We realized that we should apply the same approach as with NABU. In 2014, we also were told that we do not need the bureau because there will be the prosecutor’s reform and all the prosecutor’s offices and investigations will be independent. At that time, we said: no, there might be a lack of political will for a big reform. It will take many years, let’s move according to the policy of small steps.”

At the beginning, their idea did not elicit a positive response from the authorities. In particular, President Petro Poroshenko, the initiator of judicial reform in Ukraine, had promoted an alternative to a separate anti-corruption court – creating anti-corruption chambers in every court. With the current situation in Ukrainian judiciary, this can hardly be effective: judges playing by the old rules can’t be trusted to rule on high-level corruption fairly.

The president changed his tune in autumn 2017, just before the Venice Commission issued its recommendations which criticized his previous ideas.

When it became clear that there is no way back, the president came up with the draft law on the Anti-Corruption Court. But the situation also was not that simple – the bill was criticized by Ukraine’s civil society and western partners.

Its crucial issue is the role of international experts in the process of selecting judges. The fight for them to have the right to veto unacceptable candidate for the position of an anti-corruption judge is ongoing until nowadays.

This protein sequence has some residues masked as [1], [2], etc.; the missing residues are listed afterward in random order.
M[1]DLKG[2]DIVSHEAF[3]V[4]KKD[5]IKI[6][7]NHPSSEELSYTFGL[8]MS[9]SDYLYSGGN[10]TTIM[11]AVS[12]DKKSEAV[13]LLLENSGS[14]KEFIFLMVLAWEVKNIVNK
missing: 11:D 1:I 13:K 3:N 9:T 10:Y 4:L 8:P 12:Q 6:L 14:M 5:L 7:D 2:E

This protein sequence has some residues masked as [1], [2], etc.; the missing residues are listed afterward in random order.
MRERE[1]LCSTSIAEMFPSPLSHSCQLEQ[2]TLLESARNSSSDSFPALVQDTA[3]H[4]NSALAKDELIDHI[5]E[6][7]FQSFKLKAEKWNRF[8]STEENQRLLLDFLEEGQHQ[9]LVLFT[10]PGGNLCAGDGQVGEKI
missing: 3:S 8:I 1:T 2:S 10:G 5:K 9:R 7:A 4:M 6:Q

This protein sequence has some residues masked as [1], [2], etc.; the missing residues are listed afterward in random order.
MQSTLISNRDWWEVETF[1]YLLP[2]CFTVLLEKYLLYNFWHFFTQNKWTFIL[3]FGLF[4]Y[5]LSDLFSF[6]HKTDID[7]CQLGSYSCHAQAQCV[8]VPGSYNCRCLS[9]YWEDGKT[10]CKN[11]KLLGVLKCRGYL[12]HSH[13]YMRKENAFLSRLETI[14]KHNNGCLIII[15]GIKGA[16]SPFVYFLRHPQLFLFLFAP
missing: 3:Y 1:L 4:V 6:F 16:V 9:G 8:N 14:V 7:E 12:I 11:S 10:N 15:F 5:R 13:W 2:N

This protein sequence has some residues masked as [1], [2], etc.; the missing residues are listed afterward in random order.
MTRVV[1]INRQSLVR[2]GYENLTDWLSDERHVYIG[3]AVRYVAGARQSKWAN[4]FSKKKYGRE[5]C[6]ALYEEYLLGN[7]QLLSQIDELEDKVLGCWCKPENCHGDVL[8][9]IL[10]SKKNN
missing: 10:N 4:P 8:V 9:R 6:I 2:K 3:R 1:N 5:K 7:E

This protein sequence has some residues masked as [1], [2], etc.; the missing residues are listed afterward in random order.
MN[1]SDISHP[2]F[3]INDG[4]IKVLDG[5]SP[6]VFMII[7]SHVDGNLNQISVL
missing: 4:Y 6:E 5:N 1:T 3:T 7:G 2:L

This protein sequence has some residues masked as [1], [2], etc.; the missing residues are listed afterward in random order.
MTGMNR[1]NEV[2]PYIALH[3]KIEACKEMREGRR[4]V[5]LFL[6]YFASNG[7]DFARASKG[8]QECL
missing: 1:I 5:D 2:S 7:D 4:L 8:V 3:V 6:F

The Parliament passed the bill on the Anti-Corruption Court on the 1 March 2018. The IMF, the World Bank, and the EU stated that the bill violates Ukraine’s obligations and does not meet the requirements of the Venice Commission.

Bitter experience of the creation of  the Supreme Court

Activists protesting against the competition allowing dishonest judges to be elected to the new Supreme Court. Photo:

Last year, as part of Ukraine’s judicial reform, judges were selected to staff the newly-created Supreme Court. Today, judicial reform activists state that the good idea of creating a new court from scratch failed because of bad implementation. The main reason, they say, is that the civil society represented by the Public Integrity Council (PIC)  was not given a decisive role to veto dishonest candidates. The PIC was created to assist the High Qualification Commission of Judges (HQCJ) on revealing the professional ethics and integrity of judges.